Japan, France Come Together: Kyoto Exhibition Features Van Cleef & Arpels

Japan, France come together: Kyoto exhibition features Van Cleef & Arpels, Japanese traditional craftwork

By Midori Yamamura / Yomiuri Shimbun Staff WriterKYOTO — French jeweler Van Cleef & Arpels has brought a dazzling collection of gem-studded crafts to Japan's cultural center and former capital. The jeweler selected Kyoto for its annual international exhibition, opting to highlight the elegance and craftsmanship of its work in a side-by-side display with Japanese pieces.

The exhibition, titled "Mastery of an Art: Van Cleef & Arpels — High Jewelry and Japanese Crafts," is being held at the National Museum of Modern Art, Kyoto, in Kyoto's Sakyo Ward through Aug. 6. Visitors can admire about 330 pieces ranging from Japanese metal, ceramic and other works to creations from the French house.

Founded in Paris in 1906, Van Cleef & Arpels is particularly well-known for the Mystery Set, its signature setting technique that conceals the prongs holding the stones.



The Yomiuri Shimbun

This clip in the shape of a chrysanthemum, made in 1937, features rubies set using the Mystery Set technique.


The Yomiuri Shimbun

An incense container by Shunsho Hattori, right, and a clip in the shape of overlapping leaves


The Yomiuri Shimbun

A vanity case by the French jewelry house placed on a wooden stand by Kiyotsugu Nakagawa


The Yomiuri Shimbun

A cloisonne vase made during the Meiji era, left, and a collaret made in 1939


Nicolas Bos, president and chief executive officer of the jeweler, said both the French and Japanese pieces on display show the finest craftsmanship.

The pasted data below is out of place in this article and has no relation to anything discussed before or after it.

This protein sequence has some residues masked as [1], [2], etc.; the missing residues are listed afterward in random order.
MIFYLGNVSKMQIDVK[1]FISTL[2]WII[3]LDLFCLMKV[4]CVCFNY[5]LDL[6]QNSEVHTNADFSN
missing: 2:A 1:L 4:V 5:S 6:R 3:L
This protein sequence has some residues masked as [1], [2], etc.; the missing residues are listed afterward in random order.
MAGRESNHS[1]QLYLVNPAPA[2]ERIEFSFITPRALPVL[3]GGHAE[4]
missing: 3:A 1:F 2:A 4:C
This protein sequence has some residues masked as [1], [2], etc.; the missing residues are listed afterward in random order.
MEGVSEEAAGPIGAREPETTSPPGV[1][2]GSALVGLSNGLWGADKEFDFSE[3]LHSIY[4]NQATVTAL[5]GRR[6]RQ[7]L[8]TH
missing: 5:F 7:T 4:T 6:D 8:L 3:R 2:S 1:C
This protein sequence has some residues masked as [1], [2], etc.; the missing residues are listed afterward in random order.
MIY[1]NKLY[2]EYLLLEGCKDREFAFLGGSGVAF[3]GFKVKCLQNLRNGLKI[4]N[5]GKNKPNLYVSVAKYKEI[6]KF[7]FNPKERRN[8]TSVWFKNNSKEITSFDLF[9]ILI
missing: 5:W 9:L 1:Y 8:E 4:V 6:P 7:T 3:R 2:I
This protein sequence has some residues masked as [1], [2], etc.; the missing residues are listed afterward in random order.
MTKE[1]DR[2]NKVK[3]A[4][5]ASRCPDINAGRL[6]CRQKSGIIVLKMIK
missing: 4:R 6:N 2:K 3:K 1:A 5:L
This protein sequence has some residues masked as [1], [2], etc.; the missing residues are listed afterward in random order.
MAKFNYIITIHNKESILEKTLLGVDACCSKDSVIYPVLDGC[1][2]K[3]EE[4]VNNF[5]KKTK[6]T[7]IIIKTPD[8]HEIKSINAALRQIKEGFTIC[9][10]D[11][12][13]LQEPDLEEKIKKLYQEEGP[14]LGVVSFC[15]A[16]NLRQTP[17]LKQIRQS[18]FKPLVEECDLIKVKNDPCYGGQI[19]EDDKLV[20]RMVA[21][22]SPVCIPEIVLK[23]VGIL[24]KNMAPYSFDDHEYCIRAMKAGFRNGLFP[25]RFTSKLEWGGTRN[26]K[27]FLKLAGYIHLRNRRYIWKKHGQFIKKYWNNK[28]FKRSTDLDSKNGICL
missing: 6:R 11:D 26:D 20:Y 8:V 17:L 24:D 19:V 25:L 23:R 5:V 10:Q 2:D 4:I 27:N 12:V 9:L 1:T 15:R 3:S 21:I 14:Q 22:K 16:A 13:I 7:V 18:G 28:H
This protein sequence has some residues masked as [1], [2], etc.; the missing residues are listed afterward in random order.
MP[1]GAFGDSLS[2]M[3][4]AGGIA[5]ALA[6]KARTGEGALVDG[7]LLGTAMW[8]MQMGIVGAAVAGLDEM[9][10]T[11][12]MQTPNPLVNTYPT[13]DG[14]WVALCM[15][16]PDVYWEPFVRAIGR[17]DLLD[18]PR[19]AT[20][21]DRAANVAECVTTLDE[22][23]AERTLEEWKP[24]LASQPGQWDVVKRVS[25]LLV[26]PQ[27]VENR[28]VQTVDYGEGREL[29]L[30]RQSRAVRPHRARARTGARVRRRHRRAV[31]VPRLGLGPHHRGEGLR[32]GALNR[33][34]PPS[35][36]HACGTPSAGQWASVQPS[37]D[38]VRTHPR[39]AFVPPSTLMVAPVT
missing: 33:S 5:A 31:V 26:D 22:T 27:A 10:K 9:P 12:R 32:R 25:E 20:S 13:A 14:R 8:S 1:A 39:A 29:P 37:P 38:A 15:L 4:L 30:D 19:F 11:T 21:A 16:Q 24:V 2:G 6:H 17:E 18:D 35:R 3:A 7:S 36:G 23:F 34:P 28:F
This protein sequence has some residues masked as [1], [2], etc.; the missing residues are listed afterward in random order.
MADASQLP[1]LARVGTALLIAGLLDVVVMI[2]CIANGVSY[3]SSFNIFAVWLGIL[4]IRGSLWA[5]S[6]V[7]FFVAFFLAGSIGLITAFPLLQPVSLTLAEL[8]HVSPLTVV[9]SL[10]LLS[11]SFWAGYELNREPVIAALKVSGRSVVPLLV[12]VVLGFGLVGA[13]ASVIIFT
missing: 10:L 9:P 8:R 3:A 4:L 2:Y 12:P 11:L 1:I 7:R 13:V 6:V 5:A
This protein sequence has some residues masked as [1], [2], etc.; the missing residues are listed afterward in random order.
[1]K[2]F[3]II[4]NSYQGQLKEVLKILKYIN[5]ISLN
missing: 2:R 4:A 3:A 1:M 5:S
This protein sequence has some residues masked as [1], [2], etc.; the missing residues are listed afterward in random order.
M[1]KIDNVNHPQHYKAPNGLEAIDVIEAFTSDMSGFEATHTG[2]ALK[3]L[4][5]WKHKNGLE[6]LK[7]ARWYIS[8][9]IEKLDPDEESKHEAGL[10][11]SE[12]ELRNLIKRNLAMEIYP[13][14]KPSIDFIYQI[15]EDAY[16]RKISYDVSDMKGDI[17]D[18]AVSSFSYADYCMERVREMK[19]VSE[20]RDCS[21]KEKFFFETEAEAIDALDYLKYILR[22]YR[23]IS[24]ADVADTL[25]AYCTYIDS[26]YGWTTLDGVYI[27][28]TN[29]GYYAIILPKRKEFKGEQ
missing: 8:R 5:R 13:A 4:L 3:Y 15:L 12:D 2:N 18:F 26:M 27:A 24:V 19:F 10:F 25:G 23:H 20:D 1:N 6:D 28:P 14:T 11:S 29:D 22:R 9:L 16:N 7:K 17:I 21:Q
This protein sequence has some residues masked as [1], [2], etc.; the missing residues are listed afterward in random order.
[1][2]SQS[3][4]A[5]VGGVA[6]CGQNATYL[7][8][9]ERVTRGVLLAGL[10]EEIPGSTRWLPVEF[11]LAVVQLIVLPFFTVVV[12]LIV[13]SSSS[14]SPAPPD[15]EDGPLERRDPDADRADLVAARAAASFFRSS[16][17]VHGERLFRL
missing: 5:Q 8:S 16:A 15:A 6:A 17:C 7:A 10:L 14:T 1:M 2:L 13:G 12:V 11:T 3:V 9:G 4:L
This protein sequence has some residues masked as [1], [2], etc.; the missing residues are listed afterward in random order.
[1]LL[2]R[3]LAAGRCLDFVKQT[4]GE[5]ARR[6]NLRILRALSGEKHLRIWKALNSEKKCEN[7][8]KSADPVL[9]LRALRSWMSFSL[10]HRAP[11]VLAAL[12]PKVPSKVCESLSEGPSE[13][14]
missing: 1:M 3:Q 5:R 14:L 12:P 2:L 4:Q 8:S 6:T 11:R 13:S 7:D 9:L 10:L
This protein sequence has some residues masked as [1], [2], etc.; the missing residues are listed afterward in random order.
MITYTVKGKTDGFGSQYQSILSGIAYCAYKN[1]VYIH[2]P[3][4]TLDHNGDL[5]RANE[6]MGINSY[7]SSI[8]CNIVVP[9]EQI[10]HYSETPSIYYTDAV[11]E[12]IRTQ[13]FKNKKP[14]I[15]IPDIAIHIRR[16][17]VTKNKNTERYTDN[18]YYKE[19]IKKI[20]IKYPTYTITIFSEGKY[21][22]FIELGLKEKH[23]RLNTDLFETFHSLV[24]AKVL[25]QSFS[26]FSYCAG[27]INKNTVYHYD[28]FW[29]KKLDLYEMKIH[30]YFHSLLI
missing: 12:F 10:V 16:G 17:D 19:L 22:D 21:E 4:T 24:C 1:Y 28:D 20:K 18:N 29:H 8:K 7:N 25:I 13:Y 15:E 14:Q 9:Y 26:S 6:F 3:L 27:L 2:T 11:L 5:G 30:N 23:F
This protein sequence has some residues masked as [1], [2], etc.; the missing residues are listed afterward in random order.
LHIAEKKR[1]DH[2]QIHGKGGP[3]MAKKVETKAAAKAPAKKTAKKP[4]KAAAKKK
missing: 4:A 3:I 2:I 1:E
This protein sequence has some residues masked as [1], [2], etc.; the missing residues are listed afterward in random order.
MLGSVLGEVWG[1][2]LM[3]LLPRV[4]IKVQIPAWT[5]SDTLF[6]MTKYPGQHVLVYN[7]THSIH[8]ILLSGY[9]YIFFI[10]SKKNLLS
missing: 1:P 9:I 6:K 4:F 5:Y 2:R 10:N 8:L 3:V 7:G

The exhibition represents a new cultural exchange between the two countries. Works by active Japanese artisans and craftspeople from the French jeweler are placed side by side, allowing visitors to appreciate and compare the two artistic styles.

One example is a display with a French jewelry clip and a Japanese incense container. The clip is made in the shape of overlapping leaves, with one covered in emeralds and one covered in diamonds. The glittering, specially cut emeralds were arranged using the Mystery Set technique.

The incense container next to it was made by Japanese artist Shunsho Hattori, who used lacquer and the maki-e technique for decorating with gold powder. Green beetle wings are arranged in a dazzling square pattern on the lid’s center.

Another collaborative display features a high-end vanity case from the French house adorned with floral patterns embedded with gems. The case is placed on a wooden marquetry stand made by Kiyotsugu Nakagawa — a living national treasure and one of Japan’s best wood craftsmen — to deftly juxtapose Japanese and European artistic styles.

There is also a section exhibiting Japanese and Van Cleef works from the period beginning with the Meiji era (1868-1912) and ending with the Showa era (1926-89).

Bos said Japanese people have a deep appreciation of the traditional culture and high-quality artistries. The CEO added that he was excited by the potential for new creativity inspired by the fusion of different cultures.


"Mastery of an Art: Van Cleef & Arpels — High Jewelry and Japanese Crafts" runs through Aug. 6 at the National Museum of Modern Art, Kyoto, in Sakyo Ward, Kyoto. The museum is closed on Mondays (except for July 17) and July 18. Visit http://highjewelry.exhn.jp/en/ for details.